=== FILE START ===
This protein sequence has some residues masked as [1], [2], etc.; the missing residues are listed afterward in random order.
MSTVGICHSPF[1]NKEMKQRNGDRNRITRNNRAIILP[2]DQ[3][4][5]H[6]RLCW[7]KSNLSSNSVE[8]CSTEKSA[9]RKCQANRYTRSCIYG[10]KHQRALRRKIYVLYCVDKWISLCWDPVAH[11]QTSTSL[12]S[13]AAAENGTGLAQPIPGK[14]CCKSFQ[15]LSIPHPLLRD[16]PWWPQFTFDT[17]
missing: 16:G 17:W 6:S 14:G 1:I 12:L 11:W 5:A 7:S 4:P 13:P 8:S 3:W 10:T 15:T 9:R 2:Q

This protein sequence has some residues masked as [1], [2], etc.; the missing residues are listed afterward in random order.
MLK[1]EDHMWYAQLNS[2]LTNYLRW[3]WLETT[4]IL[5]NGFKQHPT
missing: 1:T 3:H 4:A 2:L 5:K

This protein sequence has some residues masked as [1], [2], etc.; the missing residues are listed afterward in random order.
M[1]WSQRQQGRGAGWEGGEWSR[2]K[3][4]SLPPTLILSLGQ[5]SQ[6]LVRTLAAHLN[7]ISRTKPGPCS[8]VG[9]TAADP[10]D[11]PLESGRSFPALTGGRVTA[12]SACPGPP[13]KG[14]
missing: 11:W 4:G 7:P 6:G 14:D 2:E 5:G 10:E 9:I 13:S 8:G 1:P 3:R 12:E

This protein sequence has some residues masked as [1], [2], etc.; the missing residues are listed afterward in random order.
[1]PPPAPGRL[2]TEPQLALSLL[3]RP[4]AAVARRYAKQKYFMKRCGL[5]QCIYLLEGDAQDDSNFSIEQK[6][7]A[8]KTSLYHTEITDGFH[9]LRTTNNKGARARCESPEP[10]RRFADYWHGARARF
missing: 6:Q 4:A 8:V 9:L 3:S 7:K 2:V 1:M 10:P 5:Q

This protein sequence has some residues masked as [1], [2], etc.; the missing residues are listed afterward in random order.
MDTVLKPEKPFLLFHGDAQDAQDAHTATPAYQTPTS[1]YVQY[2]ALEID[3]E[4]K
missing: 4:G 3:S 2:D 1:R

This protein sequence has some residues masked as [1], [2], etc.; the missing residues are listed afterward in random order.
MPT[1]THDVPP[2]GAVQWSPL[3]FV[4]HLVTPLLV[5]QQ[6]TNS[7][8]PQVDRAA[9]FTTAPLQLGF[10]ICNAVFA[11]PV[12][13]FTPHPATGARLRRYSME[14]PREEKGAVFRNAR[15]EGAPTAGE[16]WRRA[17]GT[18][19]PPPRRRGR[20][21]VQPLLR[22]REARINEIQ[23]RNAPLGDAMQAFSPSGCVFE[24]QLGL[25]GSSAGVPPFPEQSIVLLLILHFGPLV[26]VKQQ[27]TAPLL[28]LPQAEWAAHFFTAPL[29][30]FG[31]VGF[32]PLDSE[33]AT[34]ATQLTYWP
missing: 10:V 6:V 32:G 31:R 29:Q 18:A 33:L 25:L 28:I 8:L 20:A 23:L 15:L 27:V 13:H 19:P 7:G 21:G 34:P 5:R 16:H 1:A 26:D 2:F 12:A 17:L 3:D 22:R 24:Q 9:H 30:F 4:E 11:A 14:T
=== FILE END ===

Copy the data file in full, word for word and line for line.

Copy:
This protein sequence has some residues masked as [1], [2], etc.; the missing residues are listed afterward in random order.
MSTVGICHSPF[1]NKEMKQRNGDRNRITRNNRAIILP[2]DQ[3][4][5]H[6]RLCW[7]KSNLSSNSVE[8]CSTEKSA[9]RKCQANRYTRSCIYG[10]KHQRALRRKIYVLYCVDKWISLCWDPVAH[11]QTSTSL[12]S[13]AAAENGTGLAQPIPGK[14]CCKSFQ[15]LSIPHPLLRD[16]PWWPQFTFDT[17]
missing: 16:G 17:W 6:S 14:G 1:I 12:L 11:W 5:A 7:S 4:P 13:P 8:S 3:W 10:T 15:T 9:R 2:Q

This protein sequence has some residues masked as [1], [2], etc.; the missing residues are listed afterward in random order.
MLK[1]EDHMWYAQLNS[2]LTNYLRW[3]WLETT[4]IL[5]NGFKQHPT
missing: 1:T 3:H 4:A 2:L 5:K

This protein sequence has some residues masked as [1], [2], etc.; the missing residues are listed afterward in random order.
M[1]WSQRQQGRGAGWEGGEWSR[2]K[3][4]SLPPTLILSLGQ[5]SQ[6]LVRTLAAHLN[7]ISRTKPGPCS[8]VG[9]TAADP[10]D[11]PLESGRSFPALTGGRVTA[12]SACPGPP[13]KG[14]
missing: 11:W 4:G 7:P 6:G 14:D 2:E 5:G 10:E 9:I 13:S 8:G 1:P 3:R 12:E

This protein sequence has some residues masked as [1], [2], etc.; the missing residues are listed afterward in random order.
[1]PPPAPGRL[2]TEPQLALSLL[3]RP[4]AAVARRYAKQKYFMKRCGL[5]QCIYLLEGDAQDDSNFSIEQK[6][7]A[8]KTSLYHTEITDGFH[9]LRTTNNKGARARCESPEP[10]RRFADYWHGARARF
missing: 6:Q 4:A 8:V 9:L 3:S 7:K 2:V 1:M 10:P 5:Q

This protein sequence has some residues masked as [1], [2], etc.; the missing residues are listed afterward in random order.
MDTVLKPEKPFLLFHGDAQDAQDAHTATPAYQTPTS[1]YVQY[2]ALEID[3]E[4]K
missing: 4:G 3:S 2:D 1:R

This protein sequence has some residues masked as [1], [2], etc.; the missing residues are listed afterward in random order.
MPT[1]THDVPP[2]GAVQWSPL[3]FV[4]HLVTPLLV[5]QQ[6]TNS[7][8]PQVDRAA[9]FTTAPLQLGF[10]ICNAVFA[11]PV[12][13]FTPHPATGARLRRYSME[14]PREEKGAVFRNAR[15]EGAPTAGE[16]WRRA[17]GT[18][19]PPPRRRGR[20][21]VQPLLR[22]REARINEIQ[23]RNAPLGDAMQAFSPSGCVFE[24]QLGL[25]GSSAGVPPFPEQSIVLLLILHFGPLV[26]VKQQ[27]TAPLL[28]LPQAEWAAHFFTAPL[29][30]FG[31]VGF[32]PLDSE[33]AT[34]ATQLTYWP
missing: 10:V 6:V 32:G 31:R 29:Q 18:A 33:L 25:L 28:I 8:L 20:A 23:L 15:L 27:V 13:H 19:P 7:G 21:G 34:P 5:R 16:H 1:A 26:D 2:F 12:A 17:L 3:D 22:R 24:Q 9:H 30:F 4:E 11:A 14:T